Cookies on this website

We use cookies to ensure that we give you the best experience on our website. If you click 'Accept all cookies' we'll assume that you are happy to receive all cookies and you won't see this message again. If you click 'Reject all non-essential cookies' only necessary cookies providing core functionality such as security, network management, and accessibility will be enabled. Click 'Find out more' for information on how to change your cookie settings.

This paper examines the concept of the securitization of asylum and its potential effects on the human security of the resident population of the United Kingdom. By focusing on the effects of securitization on members of the host community rather than refugees, this paper represents a perspective that has not received a great deal of attention in the existing body of literature. While it is often assumed that security measures are undertaken for the good of the resident population, it is important to note that fear is also a risk that must be taken into account. This paper argues that the association of asylum seekers with terrorism in public discourse in the UK could potentially lead to a decrease, rather than an increase, in the human security of the resident population by exacerbating their fears of both asylum seekers and terrorism.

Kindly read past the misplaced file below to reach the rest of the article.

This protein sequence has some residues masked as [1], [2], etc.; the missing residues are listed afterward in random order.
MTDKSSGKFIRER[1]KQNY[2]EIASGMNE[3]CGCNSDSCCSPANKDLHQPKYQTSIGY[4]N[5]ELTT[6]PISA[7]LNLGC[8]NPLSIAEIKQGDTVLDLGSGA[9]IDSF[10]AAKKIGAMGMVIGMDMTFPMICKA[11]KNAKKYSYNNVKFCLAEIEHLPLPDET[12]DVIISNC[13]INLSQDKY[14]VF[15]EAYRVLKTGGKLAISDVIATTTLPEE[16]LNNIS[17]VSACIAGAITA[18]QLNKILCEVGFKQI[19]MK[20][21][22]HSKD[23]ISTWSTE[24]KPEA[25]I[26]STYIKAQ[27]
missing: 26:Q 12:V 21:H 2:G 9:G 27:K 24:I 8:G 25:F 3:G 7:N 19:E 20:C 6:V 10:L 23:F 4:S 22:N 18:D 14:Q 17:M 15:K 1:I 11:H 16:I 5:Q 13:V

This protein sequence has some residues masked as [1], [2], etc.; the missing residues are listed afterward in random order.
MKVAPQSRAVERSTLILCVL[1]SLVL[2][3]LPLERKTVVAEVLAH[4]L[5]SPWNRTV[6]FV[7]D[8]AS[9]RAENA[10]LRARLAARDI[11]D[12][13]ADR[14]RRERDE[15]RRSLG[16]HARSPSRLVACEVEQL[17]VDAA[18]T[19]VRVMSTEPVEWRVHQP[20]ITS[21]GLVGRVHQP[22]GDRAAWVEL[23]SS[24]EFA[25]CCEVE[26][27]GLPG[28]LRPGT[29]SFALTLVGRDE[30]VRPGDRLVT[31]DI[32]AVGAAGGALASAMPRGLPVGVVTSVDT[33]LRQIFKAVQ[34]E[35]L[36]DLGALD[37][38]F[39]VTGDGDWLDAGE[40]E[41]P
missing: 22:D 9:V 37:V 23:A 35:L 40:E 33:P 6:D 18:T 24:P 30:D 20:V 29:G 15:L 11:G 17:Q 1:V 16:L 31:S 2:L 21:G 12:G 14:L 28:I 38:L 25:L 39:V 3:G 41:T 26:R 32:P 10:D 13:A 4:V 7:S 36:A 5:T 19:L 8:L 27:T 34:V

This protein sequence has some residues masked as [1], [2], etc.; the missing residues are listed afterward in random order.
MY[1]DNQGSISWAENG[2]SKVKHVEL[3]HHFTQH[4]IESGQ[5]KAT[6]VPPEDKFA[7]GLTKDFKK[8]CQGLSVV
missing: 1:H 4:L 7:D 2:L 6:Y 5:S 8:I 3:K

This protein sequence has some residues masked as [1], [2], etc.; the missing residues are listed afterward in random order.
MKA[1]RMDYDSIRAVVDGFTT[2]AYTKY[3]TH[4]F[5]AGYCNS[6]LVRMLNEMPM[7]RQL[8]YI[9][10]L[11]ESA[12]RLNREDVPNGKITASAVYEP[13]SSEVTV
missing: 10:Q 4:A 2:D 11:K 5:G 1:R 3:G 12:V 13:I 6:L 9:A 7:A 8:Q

More information


Working paper


Refugee Studies Centre

Publication Date




Total pages